Post 6: Transversality

by rianadas

Week 8 explores changes governments are facings with regards to ‘New Media’ along with cultural and social change. Politics is definitely not an area of interest for me but it was interesting to see how even Media can apply to it. In my opinion, since the government is elected by the people and is for the people, information about what money is spent on and where our money flows to should be highly transparent. Also, since a surprisingly large number of people do not have sufficient knowledge of laws and governmental practices or initiatives, media is a central and effective way that can be utilised to facilitate the distribution of this key information.

This can be seen gradually in our society today, even if it is only a start. For example, having train and bus-times available to us in real-time on Smartphone applications, such as ‘TripView’, giving us the ability to see if they are running on time and being able to plan accordingly.

In the video ‘The Open Data Film’, Aine McGuire from ScraperWiki expresses that by opening up political data to the masses we are transforming the relationship between citizens and government. She states ‘if everyone knows what’s going on then it will be much more easy for both parties to participate more fairly in society’, evidently alluding to the negative association most people have with their government and the ‘victimised’ feeling that arises every time a political change means a dire difference for them. This project by the Open Data Foundation is actually very interesting and provides valuable insight into why exactly we should have this accessible source of information. Chris Taggart from OpenlyLocal further elucidates that since this information essentially represents us, ourselves it would be undermining democracy for us not to have access to it. Rufus Pullock posits three reasons in favour of this movement, stating that

  1. It would allow individuals, businesses and companies to take this information and make useful applications and services using it,
  2. It’s about democracy and transparency and maximising accountability and
  3. It is close to no cost for governments to create and share this information so, why not?

Politicians have already made use of Web 2.0 in their political propaganda but as Phil Ting puts it, will really be effective when they start using this technology to improve governance and the quality of our lives. He proposes ways that we could be more involved in government by communicating ways that the Reset San Francisco campaign is utilising. He encourages users to participate in ‘Youtube Testimony’ so voices of the people are heard. Furthermore he proposes, “Creating a 311 system that lets San Franciscans call, tweet or email problems or complaints is a powerful innovation. But the true breakthrough will be when we hold our government accountable to this data – and make it a day-to-day part of management”.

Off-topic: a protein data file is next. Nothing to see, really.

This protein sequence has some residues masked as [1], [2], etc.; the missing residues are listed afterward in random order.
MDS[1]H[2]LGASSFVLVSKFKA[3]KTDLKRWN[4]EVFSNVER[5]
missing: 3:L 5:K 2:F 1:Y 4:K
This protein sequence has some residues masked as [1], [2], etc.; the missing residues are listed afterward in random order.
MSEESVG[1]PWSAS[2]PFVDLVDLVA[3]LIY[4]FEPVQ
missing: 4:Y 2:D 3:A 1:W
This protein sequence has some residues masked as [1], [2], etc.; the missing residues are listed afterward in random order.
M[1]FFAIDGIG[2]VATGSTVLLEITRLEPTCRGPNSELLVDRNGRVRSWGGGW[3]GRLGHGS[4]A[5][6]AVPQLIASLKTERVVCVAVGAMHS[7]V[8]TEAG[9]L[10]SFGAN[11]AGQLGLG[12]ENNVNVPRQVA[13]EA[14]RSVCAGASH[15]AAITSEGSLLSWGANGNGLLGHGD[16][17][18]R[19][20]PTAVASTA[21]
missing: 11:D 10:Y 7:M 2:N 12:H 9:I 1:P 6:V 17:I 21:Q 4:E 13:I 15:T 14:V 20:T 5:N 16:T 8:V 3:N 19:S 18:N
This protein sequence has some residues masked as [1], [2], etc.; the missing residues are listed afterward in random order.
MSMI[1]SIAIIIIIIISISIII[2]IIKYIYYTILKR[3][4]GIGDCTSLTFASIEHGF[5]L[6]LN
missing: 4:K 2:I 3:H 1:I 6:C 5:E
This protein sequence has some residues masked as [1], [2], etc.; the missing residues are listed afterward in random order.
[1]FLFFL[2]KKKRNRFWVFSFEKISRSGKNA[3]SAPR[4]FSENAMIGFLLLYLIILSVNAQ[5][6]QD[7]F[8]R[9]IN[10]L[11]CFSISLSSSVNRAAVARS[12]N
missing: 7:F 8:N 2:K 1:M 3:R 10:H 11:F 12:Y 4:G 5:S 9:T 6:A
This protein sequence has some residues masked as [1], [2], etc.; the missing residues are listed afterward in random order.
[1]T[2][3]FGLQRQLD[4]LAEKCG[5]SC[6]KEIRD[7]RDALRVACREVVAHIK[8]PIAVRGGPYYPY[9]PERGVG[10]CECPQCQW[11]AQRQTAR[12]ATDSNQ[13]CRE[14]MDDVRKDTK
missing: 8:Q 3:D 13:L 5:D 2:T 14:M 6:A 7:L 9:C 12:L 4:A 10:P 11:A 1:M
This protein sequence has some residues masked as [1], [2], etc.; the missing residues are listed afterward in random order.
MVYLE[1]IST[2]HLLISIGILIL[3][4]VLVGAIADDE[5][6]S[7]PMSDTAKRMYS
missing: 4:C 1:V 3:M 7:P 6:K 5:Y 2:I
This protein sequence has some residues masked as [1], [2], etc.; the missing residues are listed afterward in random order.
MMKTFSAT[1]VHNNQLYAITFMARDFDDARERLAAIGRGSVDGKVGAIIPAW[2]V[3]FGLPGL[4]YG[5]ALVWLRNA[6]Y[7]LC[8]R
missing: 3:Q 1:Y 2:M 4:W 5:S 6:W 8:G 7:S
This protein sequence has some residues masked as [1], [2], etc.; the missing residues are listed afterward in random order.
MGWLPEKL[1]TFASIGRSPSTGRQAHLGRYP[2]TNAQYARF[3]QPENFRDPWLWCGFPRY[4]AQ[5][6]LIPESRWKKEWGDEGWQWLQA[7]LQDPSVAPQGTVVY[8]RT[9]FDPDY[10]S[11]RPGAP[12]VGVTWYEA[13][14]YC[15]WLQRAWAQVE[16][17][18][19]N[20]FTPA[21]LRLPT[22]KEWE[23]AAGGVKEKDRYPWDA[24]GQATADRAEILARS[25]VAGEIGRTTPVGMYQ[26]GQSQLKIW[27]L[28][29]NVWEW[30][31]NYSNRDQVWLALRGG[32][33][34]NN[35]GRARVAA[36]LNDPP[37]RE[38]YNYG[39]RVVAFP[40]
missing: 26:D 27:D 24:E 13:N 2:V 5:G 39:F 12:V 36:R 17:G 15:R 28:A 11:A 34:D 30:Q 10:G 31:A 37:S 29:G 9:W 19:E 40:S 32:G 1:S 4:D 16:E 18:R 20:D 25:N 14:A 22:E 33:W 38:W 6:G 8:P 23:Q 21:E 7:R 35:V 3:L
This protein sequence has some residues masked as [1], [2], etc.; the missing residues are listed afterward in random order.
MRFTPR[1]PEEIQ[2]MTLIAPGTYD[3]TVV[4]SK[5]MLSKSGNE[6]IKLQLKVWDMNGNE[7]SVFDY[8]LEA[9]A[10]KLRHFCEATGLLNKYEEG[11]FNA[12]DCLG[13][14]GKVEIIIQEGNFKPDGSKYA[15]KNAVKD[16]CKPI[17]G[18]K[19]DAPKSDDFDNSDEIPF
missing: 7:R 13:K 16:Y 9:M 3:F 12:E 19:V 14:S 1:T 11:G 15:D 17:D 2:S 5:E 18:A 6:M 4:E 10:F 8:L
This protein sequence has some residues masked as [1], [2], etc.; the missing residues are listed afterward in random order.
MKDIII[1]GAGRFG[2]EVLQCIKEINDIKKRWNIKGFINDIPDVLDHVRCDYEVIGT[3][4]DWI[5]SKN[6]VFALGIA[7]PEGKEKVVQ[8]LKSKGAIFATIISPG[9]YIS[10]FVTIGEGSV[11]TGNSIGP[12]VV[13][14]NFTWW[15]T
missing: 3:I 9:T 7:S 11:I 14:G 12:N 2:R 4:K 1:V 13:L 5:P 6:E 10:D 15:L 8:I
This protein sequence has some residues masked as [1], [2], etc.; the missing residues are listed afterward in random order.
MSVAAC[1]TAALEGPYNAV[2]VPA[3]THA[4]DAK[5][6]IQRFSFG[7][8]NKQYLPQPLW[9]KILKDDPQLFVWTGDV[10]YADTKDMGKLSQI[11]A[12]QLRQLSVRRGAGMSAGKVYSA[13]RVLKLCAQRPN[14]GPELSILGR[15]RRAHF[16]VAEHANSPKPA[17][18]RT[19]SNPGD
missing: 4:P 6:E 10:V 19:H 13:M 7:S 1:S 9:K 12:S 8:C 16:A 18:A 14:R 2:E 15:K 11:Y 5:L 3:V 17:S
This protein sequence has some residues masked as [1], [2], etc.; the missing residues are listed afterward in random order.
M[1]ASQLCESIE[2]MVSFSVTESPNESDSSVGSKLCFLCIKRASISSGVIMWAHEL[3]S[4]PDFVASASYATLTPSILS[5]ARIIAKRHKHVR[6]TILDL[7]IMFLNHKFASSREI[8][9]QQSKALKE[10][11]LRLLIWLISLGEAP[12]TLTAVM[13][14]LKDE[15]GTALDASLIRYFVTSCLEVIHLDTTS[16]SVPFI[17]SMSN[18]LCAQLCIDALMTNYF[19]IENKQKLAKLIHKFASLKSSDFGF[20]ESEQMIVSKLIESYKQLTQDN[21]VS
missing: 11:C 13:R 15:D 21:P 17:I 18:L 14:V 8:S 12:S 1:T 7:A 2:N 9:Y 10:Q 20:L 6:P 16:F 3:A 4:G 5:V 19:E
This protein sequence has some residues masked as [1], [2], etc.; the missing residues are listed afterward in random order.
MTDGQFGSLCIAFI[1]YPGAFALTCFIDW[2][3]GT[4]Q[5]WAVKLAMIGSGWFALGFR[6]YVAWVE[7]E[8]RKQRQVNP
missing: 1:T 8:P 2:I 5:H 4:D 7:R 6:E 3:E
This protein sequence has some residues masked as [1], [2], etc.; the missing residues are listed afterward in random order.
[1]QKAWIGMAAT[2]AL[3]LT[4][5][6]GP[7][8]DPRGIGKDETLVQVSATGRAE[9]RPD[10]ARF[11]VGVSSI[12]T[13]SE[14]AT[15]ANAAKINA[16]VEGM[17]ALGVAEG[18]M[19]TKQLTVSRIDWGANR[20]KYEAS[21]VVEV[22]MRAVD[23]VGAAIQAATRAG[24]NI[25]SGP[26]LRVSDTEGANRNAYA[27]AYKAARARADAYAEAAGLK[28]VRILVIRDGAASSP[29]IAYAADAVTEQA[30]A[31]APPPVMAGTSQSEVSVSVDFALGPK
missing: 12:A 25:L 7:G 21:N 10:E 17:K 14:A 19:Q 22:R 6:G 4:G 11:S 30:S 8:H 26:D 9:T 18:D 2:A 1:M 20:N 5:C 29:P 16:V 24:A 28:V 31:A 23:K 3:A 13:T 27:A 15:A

Styles (2009) brings forth the idea of a ‘browsable’ visualisation that allows the many sections of government to be viewed visually as if a pictorial directory – an interesting idea.

However, in his article, Lessig (2009) asserts that “the problem is that not all data satisfies the simple requirement that they be information that consumers can use, presented in a way they can use it. More information does not always produce markets that are more efficient.” Instead, “responses to information are inseparable from their interests, desires, resources, cognitive capacities, and social contexts. Owing to these and other factors, people may ignore information, or misunderstand it, or misuse it. To prevent this from happening, a further discernment of what information is applicable where needs to be elucidated.

I believe it would be really effective if the government set-up platforms on social media stages, such as Facebook, Twitter and Youtube, to not convince people to vote for them, but to put rich, interesting and informative information about our government out there and provide us with a way we can get our opinions out there and truly participate in our Government and truly make it Government 2.0.

References:

Lessig, Lawrence (2010) ‘Against Transparency: The perils of openness in government.’, < http://www.tnr.com/article/books-and-arts/against-transparency?page=0,0 >

Styles, Catherine (2009) “A Government 2.0 idea – first, make all the functions visible’, < http://catherinestyles.com/2009/06/28/a-government-2-0-idea/ >

Open Knowledge Foundation (2013) Open Government Data http://opengovernmentdata.org/

Ting, Phil (2011) User Generated Government http://sf.govfresh.com/user-generated-government/

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